An actor who wants to get a role in a movie could record monologues daily and have those monologues get audience feedback to work on his cold reading and interpretation skills. He could follow casting agents and get his face out there in hopes of getting an audition for a role in a film. The more followers he builds the more marketable he is to the general public.
A filmmaker gets film ideas and makes a 15 second version on TikTok. The idea that sticks can use the sling blade model and go from 15 second idea to short film and that short film can be shopped to make a feature film.
A musician can write a lyric with music that he might use in a song later. Pose a question to the audience and get ideas for a song. Build the song into an album and have a readily available audience to buy his music.
There are a million versions of this, but the mad libs version of this would be:
The (Creative Type) who wants (Goal) can do (Small thing) to (Medium Thing) so that he can get (Ideal Goal)
Just some thoughts, but I would say if you're not making content, no one knows you exist and if you can take steps to change that, it's a great way to build your brand and achieve your dreams.
Will Smith got upset at Chris Rock for telling a joke about his wife and slapped him in the face. If this was a normal altercation, it might be a few days long. This happened at the Oscars. My initial reaction was, "Did I just see what I thought I just saw?" And then, I looked on the net. Literally a few seconds later, writers had already written a story that was a basic explanation of what happened. Later that night, Will Smith accepted his Oscar crying about his performance at the Oscars. So the next day, there were a billion videos about Will Smith slapping Chris Rock for a joke.
What can we learn from this...
We are all familiar with violence and we're pretty much used to it. We see people smash into other people in football. We see people get shot in public schools. Our news is full of crimes of violence and mayhem that happen in our city. We are a violent society.
The writer Anthony Burgess said it plainly.
A while back, I wrote a television pilot that I never released. Partially because I had plans on filming it myself and putting it out there. Well, fast forward a few years and I have a few irons in the fire, so here's Lucky's Gamble. I wrote this after watching a ton of Breaking Bad and always being a fan of heist films. Oceans 11 being the most famous and many others. This teleplay follows the actions of four friends who are gamblers in Oklahoma city but are struggling through the daily slings and arrows of life. They decided that the only way that they are going to get ahead is planning a heist on the Indian Gambling casinos that are in the city of Tulsa, Oklahoma.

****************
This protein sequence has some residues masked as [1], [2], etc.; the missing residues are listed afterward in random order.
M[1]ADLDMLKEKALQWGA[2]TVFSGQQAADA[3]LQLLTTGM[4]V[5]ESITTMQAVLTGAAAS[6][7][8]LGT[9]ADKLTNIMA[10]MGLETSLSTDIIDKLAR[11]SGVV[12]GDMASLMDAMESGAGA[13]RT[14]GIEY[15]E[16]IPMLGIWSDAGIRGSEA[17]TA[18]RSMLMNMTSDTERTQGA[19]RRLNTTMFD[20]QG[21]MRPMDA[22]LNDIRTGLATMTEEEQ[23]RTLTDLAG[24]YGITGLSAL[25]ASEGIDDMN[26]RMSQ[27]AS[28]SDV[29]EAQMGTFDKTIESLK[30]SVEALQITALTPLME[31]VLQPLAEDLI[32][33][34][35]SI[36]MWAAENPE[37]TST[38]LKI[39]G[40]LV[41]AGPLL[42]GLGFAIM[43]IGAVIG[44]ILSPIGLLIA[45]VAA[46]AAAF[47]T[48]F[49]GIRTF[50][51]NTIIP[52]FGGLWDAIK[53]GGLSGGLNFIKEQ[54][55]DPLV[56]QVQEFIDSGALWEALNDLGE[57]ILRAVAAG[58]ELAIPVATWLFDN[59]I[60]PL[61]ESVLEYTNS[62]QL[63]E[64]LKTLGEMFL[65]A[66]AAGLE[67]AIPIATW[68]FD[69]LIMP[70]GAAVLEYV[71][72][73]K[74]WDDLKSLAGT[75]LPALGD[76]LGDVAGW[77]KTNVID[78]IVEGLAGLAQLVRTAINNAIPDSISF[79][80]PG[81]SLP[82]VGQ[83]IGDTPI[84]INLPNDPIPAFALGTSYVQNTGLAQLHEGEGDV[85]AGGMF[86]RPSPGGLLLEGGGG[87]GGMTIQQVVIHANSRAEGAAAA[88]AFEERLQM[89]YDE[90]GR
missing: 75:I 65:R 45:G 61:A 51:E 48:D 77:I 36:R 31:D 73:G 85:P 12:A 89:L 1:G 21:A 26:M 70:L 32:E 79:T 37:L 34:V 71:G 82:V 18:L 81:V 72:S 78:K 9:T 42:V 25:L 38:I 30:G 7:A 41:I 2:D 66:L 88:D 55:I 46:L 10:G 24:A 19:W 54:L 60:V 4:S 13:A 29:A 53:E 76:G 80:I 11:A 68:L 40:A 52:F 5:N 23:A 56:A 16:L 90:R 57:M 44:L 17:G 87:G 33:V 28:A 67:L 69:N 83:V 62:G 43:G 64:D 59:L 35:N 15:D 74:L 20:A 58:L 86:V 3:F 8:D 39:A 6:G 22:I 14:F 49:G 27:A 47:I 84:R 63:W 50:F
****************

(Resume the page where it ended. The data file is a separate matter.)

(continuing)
This is a labor of love for me and it's also something that I've written that I'm very proud of. It's available for filming, purchase, stageplays. Anything that you would like to do with it. I would appreciate if you do a performance or something of it, throw me a bone. But then again, let me know you're current situation, and I'm willing to work with you. I know what it's like to struggle. Check it out here:
I worked for the Tulsa Stagehands Union when Foo Fighters toured with Guns and Roses. It was like a circus to see Dave Grohl and Axel Rose walking around. As a stagehand, there are certain unwritten rules to not do, talk to the talent being a HUGE one. We are waiting in the wings and the Foo Fighters just killed it. As they are walking off, the idiot next to me yelled "Great show, Taylor! YOU ROCK" to which he graciously raised his hand and waved as he walked to his dressing room. We all quickly turn around and told him to be quiet and did our laboring as stage hands getting the Foo Fighters to the next city.
It's also hard to hear and find out all of the things that I never knew about Taylor Hawkins. It seriously reminds me of the death of a good friend called Tommy Layon. He did all of this cool stuff, but I found it out after he died. I was surprised to learn about Taylor Hawkins that he had three kids, that he played for Alanis Morrisette on the Jagged Little Pill tour and that he had side gigs other than the Foo Fighters. I was also surprised to just become a lot more aware of how much amazing stuff he did on the Foo Fighters records. And how much, just everyone, in Rock n Roll music just loved the crap out of him. Tom Morello and Joan Jett gave great tributes.
Foo Fighters have gotten me through a lot. They, in my opinion, have been the flag bearers for rock music. They're whole album is scattered across my "Work Song Playlist" which is a playlist of rock songs I use to get through my day. Your life was a great show, Taylor. And your rocked it, and may I forever be that idiot in the hall giving you praise for all that you have give us. Damn. Hug a Foo Fighter fan. We are not okay today.
"Love what you do and do what you love. Don't listen to anyone else who tells you not to do it. You do what you want and what you...